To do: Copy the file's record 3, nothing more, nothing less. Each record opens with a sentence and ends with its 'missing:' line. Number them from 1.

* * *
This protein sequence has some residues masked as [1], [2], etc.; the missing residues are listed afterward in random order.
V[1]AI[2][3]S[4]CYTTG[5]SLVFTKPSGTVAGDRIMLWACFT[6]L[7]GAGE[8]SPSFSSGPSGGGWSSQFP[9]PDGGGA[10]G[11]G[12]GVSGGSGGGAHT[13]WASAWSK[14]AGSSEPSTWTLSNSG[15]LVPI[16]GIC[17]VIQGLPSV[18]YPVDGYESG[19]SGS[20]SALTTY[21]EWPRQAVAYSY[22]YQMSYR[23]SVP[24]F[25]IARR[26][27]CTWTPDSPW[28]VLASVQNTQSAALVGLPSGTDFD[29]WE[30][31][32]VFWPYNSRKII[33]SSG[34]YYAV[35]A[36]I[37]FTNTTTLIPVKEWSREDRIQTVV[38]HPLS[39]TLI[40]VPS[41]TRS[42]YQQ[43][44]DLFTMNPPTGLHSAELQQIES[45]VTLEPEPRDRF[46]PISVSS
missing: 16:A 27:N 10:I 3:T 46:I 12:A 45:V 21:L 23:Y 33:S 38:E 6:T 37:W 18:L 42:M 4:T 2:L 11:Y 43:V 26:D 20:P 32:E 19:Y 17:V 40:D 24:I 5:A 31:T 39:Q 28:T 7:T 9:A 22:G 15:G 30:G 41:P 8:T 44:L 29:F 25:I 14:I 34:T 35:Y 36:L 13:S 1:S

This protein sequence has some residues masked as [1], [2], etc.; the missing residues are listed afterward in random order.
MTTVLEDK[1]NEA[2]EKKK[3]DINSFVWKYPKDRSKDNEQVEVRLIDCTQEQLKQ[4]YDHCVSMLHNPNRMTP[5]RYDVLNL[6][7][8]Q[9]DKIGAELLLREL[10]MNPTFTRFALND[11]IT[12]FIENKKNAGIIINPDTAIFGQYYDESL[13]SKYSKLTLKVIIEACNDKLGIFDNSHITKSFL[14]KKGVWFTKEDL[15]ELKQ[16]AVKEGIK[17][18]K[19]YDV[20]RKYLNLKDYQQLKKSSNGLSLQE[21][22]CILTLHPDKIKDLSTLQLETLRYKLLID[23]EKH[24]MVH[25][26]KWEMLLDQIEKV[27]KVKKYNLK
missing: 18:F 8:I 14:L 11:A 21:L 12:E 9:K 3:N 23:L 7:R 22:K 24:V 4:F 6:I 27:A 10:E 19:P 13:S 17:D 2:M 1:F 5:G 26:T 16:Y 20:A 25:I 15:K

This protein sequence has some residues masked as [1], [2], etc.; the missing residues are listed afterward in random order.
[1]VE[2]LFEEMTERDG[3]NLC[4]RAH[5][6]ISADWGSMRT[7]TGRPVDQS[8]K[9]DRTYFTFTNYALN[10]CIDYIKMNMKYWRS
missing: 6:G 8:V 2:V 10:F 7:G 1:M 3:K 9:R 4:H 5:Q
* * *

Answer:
This protein sequence has some residues masked as [1], [2], etc.; the missing residues are listed afterward in random order.
[1]VE[2]LFEEMTERDG[3]NLC[4]RAH[5][6]ISADWGSMRT[7]TGRPVDQS[8]K[9]DRTYFTFTNYALN[10]CIDYIKMNMKYWRS
missing: 6:G 8:V 2:V 10:F 7:G 1:M 3:K 9:R 4:H 5:Q